What Does LLC Mean and How Do They Work?


Members (a.k.a. Owners) of Limited Liability Companies receive the limited liability protection of a Corporation while paying the taxes of a Partnership.

An LLC’s personal liability protection is what keeps your personal assets (house, car, personal bank accounts, investments, etc.) safe from business debts or lawsuits.

Taxes are paid through the Pass-Through Process with the standard setup, but there are options to upgrade your tax status.

Since LLCs are so flexible and simple to use, it’s no surprise that there are millions of active LLCs with new ones being created every day.

Basic LLC Info

Being the LLC Owner, you’re in the driver’s seat. You hold the wheel.

You’re in control.

You file taxes how you want.

You arrange the management how you want.

You decide how much and how often you want to get paid.

The LLC is the easiest, legally recognized business entity to operate.

Professionals and novices alike prefer LLCs because of the combination of simplicity and the authority they offer.

Your business success is limited by your decisions and the actions you take.

Another huge reason why someone chooses an LLC over any other entity is the legal and financial protection it offers. Not to mention all of the tax benefits that come with operating a Disregarded Entity.

LLCs may not have as much protection as an S- or a C- Corp entity for example, but it’s sure better than no protection at all. Plus, it’s a lot simpler than these other business types. You won’t lose the option of becoming a Corporation in the future, but in the meantime, you’re probably better off starting as an LLC.

How Does an LLC Protect You?

LLCs give owners personal liability protection. This is the whole reason why they are called Limited Liability Companies in the first place.

As the Owner, you won’t be personally held responsible for your LLCs debts or legal disputes.

You still have to be careful, this protection is limited after all.

These protections are only effective so long as you keep your business’s finances separate from your personal earnings.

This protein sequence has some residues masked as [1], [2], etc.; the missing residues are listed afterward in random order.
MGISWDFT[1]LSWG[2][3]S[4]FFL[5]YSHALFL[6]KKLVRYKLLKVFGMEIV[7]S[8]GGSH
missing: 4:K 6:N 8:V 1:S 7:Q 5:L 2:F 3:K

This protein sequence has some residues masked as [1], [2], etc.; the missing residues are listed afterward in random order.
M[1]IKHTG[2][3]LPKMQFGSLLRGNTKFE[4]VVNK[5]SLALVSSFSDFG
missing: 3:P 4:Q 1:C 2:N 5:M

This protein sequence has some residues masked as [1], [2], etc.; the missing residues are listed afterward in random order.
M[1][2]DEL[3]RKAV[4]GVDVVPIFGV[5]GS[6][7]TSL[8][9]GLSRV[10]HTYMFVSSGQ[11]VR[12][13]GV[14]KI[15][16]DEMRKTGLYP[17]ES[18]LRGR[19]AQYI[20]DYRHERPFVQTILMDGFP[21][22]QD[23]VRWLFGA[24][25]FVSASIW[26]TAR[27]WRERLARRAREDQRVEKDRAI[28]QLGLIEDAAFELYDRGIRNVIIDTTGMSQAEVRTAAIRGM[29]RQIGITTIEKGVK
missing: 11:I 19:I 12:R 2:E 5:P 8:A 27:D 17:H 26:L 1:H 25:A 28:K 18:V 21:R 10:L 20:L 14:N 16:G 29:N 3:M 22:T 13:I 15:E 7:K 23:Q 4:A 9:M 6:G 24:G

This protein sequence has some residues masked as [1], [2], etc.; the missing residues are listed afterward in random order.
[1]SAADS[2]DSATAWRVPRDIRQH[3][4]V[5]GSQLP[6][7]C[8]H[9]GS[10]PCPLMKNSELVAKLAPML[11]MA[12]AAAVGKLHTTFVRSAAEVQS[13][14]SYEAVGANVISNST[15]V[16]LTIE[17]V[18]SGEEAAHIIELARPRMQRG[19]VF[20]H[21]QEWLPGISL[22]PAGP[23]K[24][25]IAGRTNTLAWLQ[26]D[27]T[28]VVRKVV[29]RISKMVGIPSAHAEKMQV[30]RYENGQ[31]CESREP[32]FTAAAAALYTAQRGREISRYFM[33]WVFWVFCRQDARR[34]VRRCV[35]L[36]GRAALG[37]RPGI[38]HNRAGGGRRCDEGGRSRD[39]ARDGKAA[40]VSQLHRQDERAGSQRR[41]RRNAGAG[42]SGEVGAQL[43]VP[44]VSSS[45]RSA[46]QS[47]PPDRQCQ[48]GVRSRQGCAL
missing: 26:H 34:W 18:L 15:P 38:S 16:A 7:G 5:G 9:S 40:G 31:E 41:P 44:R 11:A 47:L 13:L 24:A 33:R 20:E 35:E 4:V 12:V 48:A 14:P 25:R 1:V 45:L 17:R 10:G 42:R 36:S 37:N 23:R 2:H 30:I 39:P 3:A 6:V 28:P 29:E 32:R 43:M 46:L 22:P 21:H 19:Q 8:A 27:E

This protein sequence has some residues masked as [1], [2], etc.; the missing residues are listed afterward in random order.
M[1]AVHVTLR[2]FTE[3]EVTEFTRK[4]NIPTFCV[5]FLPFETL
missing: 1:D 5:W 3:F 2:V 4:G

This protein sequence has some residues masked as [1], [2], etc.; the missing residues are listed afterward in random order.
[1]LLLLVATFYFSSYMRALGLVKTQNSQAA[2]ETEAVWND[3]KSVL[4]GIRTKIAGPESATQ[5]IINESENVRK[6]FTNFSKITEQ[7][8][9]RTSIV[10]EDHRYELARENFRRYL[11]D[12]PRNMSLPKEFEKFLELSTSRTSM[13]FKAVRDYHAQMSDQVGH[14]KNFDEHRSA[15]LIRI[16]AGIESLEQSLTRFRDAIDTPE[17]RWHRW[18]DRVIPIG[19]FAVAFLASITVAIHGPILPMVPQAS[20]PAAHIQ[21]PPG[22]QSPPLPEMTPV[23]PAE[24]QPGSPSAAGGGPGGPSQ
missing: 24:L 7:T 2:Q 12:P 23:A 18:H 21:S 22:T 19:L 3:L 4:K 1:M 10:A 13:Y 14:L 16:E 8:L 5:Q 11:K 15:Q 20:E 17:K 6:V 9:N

You will, however, be personally accountable if you are the direct cause of your LLCs failure or if you’re not correctly separating business and personal finances.

The technical terms for these are Undercapitalizing and Piercing the Corporate Veil.

Undercapitalization is when you underfund the company, ruining its ability to pay back debts. Piercing the Veil is when you fail to distinguish between business and personal.

If you’ve done either of these, your limited liability protection may be waived. Should this happen, you’d now be personally responsible to cover your business’s debts and legal disputes.

This means your private assets and investments are made vulnerable. In other words, the lawyers and courts can come and take your personal belongings.

This protection is great because if your LLC gets hit with a lawsuit, goes bankrupt (in some states, this only applies to MMLLCs), or something similar, you won’t be personally liable to pay what is owed. Instead, the LLC itself is held accountable.

The entity is liable, not you.

This is all the result of your personal assets being kept separate from your business (and by following the law).

Personal assets include things like your real estate, vehicles, investments, and private accounts.

DISCLAIMER: “Business Initiative” is for general educational purposes only. “Business Initiative” does not offer any legal or financial advice. Anyone considering starting a business should speak with a lawyer, business professional, financial advisor, and tax expert before making any binding decisions when it comes to starting, operating, and growing your business. External resources should be used independently of “Business Initiative”. It is the responsibility of every reader to seek legal and financial advice from legal and financial professionals.

LLC Structure

Use an LLC to suit your needs.

Entrepreneurs love LLCs since you can do so many different things with them.

Before you file for your very own LLC you have to figure out which variation is best for you.

Here, we will only briefly describe the case of default LLCs.

The standard LLC structure offers a massive amount of freedom and flexibility when it comes to owning and operating your business. This is all just with the regular setup.

That being said, there can still be a lot of variance between one company and another. Especially when you consider the state-to-state differences in LLC regulation.

To illustrate their versatility, let’s say you’ve already bought into the idea of getting an LLC,

As an LLC Owner, you can organize it as a Benefit Corporation, if you so desired. You could even set your LLC up to get taxed as a Corporation.

Believe it or not, you can do both at the same time:

Having the structure and operation of a B-Corp and the taxation of a Corporation.